There used to be dances on some Friday nights in the school hall with a “live” group - no discos then!. I must have been trying to impress someone one Friday, because my sister Rita made me an outfit in her lunch hour at work specially to go in!! I can’t remember who it was - honestly! I was quite a tom-boy and used to go climbing trees with the other boys. One day I climbed along the branch of a tree and it snapped and I fell to the bottom, catching my arm on the barbed wire fence! I still have the scar. I think John Key helped me that day. One day we were not allowed out to play was a Sunday afternoon - we always used to visit my Grandmother who lived in Northampton, every other Sunday. One Sunday my parents were out and I was supposed to stay in, but the girl from next door (Rita Dubb) persuaded me to go out. We went over the fields and it had been raining, I slipped over and scratched my leg quite badly on some more barbed wire! You would think I would have kept away from it. I had to tell my parents because it was along scratch and I couldn’t hide it. Usually we would be sent to see Mrs. Rands for that sort of thing and I remember my brother Stephen going to see her as he had a fish hook in his finger.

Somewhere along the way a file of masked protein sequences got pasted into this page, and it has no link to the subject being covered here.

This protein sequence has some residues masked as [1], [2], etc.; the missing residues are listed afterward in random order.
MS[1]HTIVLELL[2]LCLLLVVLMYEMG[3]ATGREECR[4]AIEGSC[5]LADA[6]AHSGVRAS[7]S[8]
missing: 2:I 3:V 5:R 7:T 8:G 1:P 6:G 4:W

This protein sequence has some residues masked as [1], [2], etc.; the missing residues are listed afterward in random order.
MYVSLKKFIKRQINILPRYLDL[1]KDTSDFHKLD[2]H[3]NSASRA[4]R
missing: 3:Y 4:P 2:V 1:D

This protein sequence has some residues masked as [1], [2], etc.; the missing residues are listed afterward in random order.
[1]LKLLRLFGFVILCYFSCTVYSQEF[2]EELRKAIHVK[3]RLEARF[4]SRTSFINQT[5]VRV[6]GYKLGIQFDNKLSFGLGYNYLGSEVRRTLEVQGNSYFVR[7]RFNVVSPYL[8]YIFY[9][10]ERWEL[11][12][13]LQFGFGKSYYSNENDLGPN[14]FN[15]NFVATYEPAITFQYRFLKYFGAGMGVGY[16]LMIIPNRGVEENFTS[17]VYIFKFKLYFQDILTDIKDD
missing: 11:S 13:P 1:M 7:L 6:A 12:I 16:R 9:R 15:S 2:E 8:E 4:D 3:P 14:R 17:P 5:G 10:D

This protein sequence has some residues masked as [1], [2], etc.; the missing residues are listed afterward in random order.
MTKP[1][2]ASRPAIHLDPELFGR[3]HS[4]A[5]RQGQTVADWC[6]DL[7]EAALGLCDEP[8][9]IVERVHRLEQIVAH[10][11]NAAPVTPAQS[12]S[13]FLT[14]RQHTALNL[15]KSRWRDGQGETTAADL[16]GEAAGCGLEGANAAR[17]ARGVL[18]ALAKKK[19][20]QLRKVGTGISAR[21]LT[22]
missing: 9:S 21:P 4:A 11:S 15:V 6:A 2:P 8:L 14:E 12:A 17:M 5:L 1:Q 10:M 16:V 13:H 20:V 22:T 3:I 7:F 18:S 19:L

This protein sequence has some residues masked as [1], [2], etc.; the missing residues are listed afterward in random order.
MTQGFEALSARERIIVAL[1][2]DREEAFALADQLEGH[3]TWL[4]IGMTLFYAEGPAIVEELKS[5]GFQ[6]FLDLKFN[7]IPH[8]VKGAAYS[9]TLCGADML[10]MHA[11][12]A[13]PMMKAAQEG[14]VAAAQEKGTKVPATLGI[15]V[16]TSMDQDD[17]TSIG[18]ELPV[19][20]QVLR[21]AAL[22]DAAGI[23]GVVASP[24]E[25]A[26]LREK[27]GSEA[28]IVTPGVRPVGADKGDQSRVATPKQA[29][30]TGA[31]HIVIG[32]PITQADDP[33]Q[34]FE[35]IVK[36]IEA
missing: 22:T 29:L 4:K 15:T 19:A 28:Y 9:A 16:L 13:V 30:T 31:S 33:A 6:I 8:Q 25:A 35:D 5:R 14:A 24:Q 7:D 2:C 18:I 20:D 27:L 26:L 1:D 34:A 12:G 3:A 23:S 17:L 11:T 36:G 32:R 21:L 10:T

During the summer school holidays a group of us boys and girls would walk to Cogenhoe Mill and go swimming in the river. That’s where I learnt to swim. Mrs. O’Connor had a chalet there. Years later when I had my own children, they learnt to swim in the swimming pool at the home of Monica James (from the Co-op), who I met up with again in 1977 in Earls Barton. When I went to Senior School (The Technical Grammar), during the summer holidays my friends would cycle over from Wellingborough to Ecton and then we would all cycle up to Overstone Solarium and spend the day swimming. We used to go into the restaurant and ask for a pot of tea for three and five cups!! When Mark, John and I were talking a few weeks ago, we all agreed that we had a really good and happy childhood in Ecton.